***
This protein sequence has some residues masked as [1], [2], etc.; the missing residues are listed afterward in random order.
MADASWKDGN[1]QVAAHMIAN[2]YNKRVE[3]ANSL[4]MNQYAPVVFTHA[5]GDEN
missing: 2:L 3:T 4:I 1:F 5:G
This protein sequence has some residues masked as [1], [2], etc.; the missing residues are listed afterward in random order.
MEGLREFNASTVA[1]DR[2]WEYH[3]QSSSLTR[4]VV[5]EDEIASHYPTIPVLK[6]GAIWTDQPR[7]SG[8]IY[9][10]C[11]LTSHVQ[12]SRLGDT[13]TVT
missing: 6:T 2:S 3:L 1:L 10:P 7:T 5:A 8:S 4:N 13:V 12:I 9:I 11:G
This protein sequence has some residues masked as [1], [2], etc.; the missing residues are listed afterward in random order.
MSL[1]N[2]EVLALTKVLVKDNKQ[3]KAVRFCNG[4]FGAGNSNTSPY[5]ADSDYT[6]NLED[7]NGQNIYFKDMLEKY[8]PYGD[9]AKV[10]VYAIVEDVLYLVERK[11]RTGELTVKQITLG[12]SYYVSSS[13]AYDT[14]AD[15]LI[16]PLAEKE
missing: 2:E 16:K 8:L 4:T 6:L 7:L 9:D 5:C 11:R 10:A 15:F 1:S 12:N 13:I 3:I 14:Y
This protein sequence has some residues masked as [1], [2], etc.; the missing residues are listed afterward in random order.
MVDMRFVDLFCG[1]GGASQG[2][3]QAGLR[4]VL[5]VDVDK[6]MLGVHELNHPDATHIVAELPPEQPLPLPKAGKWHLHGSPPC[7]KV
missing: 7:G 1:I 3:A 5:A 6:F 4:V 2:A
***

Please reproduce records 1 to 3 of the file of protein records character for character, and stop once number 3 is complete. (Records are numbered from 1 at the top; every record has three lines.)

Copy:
This protein sequence has some residues masked as [1], [2], etc.; the missing residues are listed afterward in random order.
MADASWKDGN[1]QVAAHMIAN[2]YNKRVE[3]ANSL[4]MNQYAPVVFTHA[5]GDEN
missing: 2:L 3:T 4:I 1:F 5:G
This protein sequence has some residues masked as [1], [2], etc.; the missing residues are listed afterward in random order.
MEGLREFNASTVA[1]DR[2]WEYH[3]QSSSLTR[4]VV[5]EDEIASHYPTIPVLK[6]GAIWTDQPR[7]SG[8]IY[9][10]C[11]LTSHVQ[12]SRLGDT[13]TVT
missing: 6:T 2:S 3:L 1:L 10:P 7:T 5:A 8:S 4:N 13:V 12:I 9:I 11:G
This protein sequence has some residues masked as [1], [2], etc.; the missing residues are listed afterward in random order.
MSL[1]N[2]EVLALTKVLVKDNKQ[3]KAVRFCNG[4]FGAGNSNTSPY[5]ADSDYT[6]NLED[7]NGQNIYFKDMLEKY[8]PYGD[9]AKV[10]VYAIVEDVLYLVERK[11]RTGELTVKQITLG[12]SYYVSSS[13]AYDT[14]AD[15]LI[16]PLAEKE
missing: 2:E 16:K 8:L 4:T 6:L 7:L 9:D 5:C 11:R 10:A 15:F 1:S 12:N 13:I 3:I 14:Y